Reporting can be challenging. Digging up all the data you need can feel overwhelming, not to mention the effort to share your numbers. But is it worth it?
We emphatically say: yes!
With competing priorities, institutional reputations under a microscope, and pressure from leadership, chances are there are multiple teams at your institution that would like to have a say in your marketing and digital efforts. And of course, they all have different ideas of what success looks like.
Good reporting starts with a question and ends with actionable insight. What should we do more? What should we do differently? What do we define as success? When you use data — the hard numbers — to show what’s working and what’s not, you can unify and align your team around shared metrics of success.
Success looks different in each channel. The key is to move stakeholders from the sidelines to engaged partners. They’re more likely to be receptive to optimization, more agile, and more comfortable implementing change. When everyone is speaking the same language, obstacles begin to disappear.
If the word reporting conjures images of a painstaking process undertaken once a quarter to produce an (ugly) chart for leadership, it’s time to rethink your data.
Good reports quickly become indispensable in the hands of frontline marketers focused on the day-to-day minutiae and clear delivery of your message. In an email, an advertisement, or in 240 characters, data feeds your frontline team’s approach to directly influencing prospect and student behavior. A data-infused culture shapes actions and strategy from the provost’s office, to your institution’s Twitter account.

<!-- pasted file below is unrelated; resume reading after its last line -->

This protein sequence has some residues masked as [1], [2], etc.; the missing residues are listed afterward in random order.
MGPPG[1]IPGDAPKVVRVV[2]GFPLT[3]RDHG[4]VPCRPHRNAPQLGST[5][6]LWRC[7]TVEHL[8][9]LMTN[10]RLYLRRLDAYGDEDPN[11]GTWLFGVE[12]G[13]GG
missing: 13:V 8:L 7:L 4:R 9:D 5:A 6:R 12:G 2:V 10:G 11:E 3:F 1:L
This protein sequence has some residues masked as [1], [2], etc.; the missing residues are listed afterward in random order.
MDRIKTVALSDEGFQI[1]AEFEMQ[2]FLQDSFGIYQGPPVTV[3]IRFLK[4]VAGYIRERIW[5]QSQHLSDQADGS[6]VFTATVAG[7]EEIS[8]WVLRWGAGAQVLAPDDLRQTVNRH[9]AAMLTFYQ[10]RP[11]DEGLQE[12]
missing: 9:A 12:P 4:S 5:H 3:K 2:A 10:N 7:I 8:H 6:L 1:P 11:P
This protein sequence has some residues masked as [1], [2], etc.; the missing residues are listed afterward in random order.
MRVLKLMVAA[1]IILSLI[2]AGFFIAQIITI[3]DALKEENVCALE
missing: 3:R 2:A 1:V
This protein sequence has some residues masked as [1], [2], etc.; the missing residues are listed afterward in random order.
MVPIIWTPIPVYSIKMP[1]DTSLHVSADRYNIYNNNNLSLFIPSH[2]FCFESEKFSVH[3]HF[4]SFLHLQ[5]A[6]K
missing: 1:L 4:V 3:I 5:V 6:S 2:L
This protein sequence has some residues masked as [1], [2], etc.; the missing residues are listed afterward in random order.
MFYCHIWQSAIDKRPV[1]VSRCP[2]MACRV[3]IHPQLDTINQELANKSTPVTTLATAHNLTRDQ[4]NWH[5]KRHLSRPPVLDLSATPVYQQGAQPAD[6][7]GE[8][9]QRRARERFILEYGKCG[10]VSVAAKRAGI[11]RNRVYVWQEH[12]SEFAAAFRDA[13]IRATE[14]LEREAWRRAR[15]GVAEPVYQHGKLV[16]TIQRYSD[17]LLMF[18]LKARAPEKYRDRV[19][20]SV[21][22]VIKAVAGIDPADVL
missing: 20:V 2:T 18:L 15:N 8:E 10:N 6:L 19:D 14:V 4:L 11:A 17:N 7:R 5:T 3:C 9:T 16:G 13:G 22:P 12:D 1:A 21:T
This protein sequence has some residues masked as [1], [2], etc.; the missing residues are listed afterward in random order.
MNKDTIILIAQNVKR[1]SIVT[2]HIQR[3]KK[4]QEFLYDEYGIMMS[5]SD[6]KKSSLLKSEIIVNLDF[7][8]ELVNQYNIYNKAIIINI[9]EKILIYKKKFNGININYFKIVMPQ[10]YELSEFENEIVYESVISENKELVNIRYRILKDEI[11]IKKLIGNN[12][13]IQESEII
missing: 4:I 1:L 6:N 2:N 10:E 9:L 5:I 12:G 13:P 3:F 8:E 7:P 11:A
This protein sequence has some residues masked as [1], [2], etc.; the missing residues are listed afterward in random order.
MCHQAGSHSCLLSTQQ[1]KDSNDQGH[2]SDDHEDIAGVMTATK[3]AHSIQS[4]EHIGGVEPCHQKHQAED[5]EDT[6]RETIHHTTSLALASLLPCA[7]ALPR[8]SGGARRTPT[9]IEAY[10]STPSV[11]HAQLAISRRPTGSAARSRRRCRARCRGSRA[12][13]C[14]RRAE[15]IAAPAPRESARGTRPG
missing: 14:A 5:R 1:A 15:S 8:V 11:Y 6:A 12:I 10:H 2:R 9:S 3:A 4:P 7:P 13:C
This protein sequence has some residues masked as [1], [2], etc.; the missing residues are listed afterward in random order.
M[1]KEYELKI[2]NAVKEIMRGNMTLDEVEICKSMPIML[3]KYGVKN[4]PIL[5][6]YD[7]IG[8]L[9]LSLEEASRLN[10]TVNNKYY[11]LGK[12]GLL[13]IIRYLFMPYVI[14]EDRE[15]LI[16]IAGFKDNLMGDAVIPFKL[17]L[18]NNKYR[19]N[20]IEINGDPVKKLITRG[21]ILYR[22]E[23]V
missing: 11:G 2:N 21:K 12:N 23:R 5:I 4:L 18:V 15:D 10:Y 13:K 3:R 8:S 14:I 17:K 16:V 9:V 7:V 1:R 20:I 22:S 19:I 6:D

Greater transparency spurs greater accountability. Directors, managers, and individual contributors looking at the same metrics can see — and own — their role in the larger mission. This is where a data-driven culture begins to form, and when reports become a jumping-off point for a cycle of optimization rather than a post-mortem assessment.
Start small by asking big questions to understand the prospect journey and what data to use as an indicator of success.
Here are three metrics to get you started:
1. Website traffic by device
If 75% of your website traffic is mobile, make sure you have optimized content for mobile. Large navigation menus and image-based text are not ideal. Ensure your popular content is readily findable and readable.
2. Channel Conversions
Which channels bring in the most new applicants? What actions are they taking on your site? Are those actions optimized? Invest in what is most effective for your institution based on the success metrics and ROI of each channel.
3. Visitor Engagement
Use site behavior as an indicator of what might need some immediate attention. If a page has a high bounce rate, chances are site visitors aren’t finding what they came for. If your engagement metrics are trending in the wrong direction, check out your site navigation and architecture to make it easy for potential students to find your best content.
With a few shifts, pulling data into reports is no longer known as a necessary evil. These metrics can be central to your strategic decisions at every level, equipping your team for success in a digital-first landscape.
This article was also published in partnership with mStoner on http://higheredlive.com